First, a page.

DNS Names in Windows 2003 Server
This page explains how DNS uses, resolves and maps names. Study the DNS namespace and make wise decisions when you create names for domain, sub-domain, servers and hosts.
Topics for DNS Names
- Introduction to DNS Names
- Hosts, Hosts Files and HostNames
- DNS Namespace
- DNS Name Server (NS)
- Rules of DNS Naming
- Summary of Naming DNS
The purpose of DNS is to provide a connection when we type a name. Now that name could refer to a server, a host, a web site, or a UNC path. Always remember that computers prefer to use an IP address and that the role of DNS is a database of host records. It’s an exaggeration to say that DNS provides the connect, but it does supply the answer to the name to IP address mapping.
Let us start with a simple network where DNS maps the HostName to IP address. DNS Servers are designed to answer queries, for example, where is BigServer? Back comes the reply BigServer – 10.10.1.1.
On the internet there is an extra layer because we prefer to use a FQDN (Fully Qualified Domain Name) such as www.computerperformance.co.uk/. An organization called InterNic provide and control the extra mapping layer. In this example we want to access the root web page at www.computerperformance.co.uk/ We will look at the detail later, but for now back comes the reply that NameServer.SomeISP.com has a record for the web site we want.
NameServer has a record for the Computer Performance web at IP address 18.104.22.168. Try an experiment with ‘Trace Route’ Tracert computerperformance.co.uk.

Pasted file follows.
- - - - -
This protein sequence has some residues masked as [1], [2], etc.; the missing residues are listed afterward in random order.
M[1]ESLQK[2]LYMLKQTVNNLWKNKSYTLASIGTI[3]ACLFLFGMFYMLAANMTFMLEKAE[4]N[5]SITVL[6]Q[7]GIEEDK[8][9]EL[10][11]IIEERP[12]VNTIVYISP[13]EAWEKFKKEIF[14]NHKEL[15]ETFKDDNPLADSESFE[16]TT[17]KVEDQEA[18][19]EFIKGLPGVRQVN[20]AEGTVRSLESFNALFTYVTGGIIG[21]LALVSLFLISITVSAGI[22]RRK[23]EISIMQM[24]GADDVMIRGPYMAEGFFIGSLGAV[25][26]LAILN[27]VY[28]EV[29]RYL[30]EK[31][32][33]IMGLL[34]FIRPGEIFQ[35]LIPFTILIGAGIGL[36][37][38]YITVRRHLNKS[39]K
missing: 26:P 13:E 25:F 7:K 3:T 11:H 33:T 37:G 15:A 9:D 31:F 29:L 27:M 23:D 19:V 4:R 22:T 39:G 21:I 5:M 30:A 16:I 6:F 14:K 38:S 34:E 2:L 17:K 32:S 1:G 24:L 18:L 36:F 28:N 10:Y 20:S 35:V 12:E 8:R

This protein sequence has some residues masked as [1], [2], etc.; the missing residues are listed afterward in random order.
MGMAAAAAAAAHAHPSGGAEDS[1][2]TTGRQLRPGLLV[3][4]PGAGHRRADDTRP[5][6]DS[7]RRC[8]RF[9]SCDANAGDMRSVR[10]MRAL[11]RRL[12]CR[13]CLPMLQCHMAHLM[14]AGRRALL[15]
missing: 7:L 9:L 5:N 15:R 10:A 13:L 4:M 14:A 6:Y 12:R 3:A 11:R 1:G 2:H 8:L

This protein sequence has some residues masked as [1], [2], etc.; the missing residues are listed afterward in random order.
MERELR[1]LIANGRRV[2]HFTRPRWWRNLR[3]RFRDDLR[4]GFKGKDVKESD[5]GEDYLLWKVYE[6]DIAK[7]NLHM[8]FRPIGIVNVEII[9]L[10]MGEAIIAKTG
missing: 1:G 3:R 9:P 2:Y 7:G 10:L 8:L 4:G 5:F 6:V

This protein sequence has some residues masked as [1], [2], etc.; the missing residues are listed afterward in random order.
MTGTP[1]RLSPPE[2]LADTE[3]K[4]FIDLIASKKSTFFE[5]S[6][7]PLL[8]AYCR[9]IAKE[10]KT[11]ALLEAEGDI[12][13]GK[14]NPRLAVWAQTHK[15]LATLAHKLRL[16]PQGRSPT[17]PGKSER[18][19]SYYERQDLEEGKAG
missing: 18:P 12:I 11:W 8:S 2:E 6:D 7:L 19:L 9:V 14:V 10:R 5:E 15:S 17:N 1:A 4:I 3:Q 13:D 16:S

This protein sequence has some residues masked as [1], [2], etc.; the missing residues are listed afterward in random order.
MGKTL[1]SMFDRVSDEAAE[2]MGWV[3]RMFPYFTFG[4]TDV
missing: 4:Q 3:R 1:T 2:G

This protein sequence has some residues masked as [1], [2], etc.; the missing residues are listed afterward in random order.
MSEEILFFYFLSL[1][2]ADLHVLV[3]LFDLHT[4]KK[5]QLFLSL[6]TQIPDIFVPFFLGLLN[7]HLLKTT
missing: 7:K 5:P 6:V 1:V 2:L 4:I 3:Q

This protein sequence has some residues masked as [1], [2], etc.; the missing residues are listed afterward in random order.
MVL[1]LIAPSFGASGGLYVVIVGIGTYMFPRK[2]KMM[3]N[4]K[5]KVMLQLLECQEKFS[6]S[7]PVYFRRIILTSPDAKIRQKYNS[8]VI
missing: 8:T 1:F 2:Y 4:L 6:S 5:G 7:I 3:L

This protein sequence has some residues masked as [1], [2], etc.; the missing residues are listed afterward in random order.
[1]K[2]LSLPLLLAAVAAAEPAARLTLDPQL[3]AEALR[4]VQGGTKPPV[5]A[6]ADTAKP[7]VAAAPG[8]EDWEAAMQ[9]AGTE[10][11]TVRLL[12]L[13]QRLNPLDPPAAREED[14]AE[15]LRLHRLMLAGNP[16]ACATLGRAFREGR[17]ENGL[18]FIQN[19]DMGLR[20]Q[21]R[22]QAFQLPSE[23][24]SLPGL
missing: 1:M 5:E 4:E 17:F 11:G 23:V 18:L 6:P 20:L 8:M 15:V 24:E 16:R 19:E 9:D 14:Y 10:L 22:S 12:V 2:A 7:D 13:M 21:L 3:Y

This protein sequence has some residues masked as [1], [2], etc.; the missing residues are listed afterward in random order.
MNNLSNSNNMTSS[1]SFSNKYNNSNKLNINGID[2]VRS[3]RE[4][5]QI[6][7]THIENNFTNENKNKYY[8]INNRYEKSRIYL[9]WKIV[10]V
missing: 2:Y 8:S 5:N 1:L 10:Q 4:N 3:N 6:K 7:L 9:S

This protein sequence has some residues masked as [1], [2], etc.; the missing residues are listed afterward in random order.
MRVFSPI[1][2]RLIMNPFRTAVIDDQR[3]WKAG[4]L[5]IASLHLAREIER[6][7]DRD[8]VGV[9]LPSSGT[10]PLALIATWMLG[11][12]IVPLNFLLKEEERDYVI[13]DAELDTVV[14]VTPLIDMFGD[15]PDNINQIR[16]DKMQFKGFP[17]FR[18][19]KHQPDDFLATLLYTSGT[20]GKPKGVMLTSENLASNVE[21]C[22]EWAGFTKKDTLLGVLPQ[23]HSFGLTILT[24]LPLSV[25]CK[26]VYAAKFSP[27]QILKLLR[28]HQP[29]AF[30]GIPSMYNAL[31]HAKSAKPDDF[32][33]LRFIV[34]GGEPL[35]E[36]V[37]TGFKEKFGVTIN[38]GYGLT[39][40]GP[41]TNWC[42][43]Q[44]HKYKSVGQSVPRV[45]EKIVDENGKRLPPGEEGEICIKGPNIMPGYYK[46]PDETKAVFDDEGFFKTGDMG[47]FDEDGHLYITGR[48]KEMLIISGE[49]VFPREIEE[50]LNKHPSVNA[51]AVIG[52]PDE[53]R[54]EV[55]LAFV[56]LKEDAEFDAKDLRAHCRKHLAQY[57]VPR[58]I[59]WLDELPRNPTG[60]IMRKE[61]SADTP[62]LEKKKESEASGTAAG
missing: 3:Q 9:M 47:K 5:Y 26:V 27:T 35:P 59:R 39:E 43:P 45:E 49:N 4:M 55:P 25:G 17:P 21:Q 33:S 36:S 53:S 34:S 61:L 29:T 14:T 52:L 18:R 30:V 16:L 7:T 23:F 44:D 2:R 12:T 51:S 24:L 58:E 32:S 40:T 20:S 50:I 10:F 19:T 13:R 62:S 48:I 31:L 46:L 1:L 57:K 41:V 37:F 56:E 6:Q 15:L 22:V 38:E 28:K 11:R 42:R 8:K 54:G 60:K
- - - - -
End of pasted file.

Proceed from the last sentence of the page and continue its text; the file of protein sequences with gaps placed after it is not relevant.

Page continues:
When ever you have trouble understand DNS, return to the basics. New features are supposed to make DNS easier and faster. What they don’t tell you is that each extra setting makes it more scaleable and less error prone for the DNS server, but harder for you and I to understand. The answer is if you do get into a tangle, review the basics and test with ping.
In modern DNS, Hosts means a simple (A) record that maps a machine name (HostName) to an IP address. If you like to match theory to practical, then type hostname at the command prompt. In addition, you can check the FQDN found at System Icon, Computer Name, Change, More… You will need this information to configure this setting when installing Active Directory.
Hosts is also the name of a file found in the %systemroot%System32\drivers\etc folder. Can you believe that once upon a time (1983) this was how everyone mapped hostnames and IP addresses? Then in 1984 Paul Mockapetris invented a hierarchical, distributed system and called it DNS. The link between this history lesson and basics, is that when all else fails edit that hosts file in the \drivers\etc folder and add the hostname and IP address to make your connection work.
SolarWinds’ Network Performance Monitor will help you discover what’s happening on your network. This utility will also guide you through troubleshooting; the dashboard will indicate whether the root cause is a broken link, faulty equipment or resource overload.
Perhaps the NPM’s best feature is the way it suggests solutions to network problems. Its second best feature is the ability to monitor the health of individual VMware virtual machines. If you are interested in troubleshooting, and creating network maps, then I recommend that you give this Network Performance Monitor a try.
I think that Namespace is a pretentious word, however it is shorter than, hierarchical structure of names that join up to form a FQDN. Having been rude about the moniker, I love the concept and design behind the word Namespace.
Approach the DNS namespace as if admiring a pyramid. At the top is the ‘.’, dot or ‘null’. So, if you see such a dot or period in your DNS Server Forward Lookup Zone then it’s not a mistake, you have found the top level of your DNS system.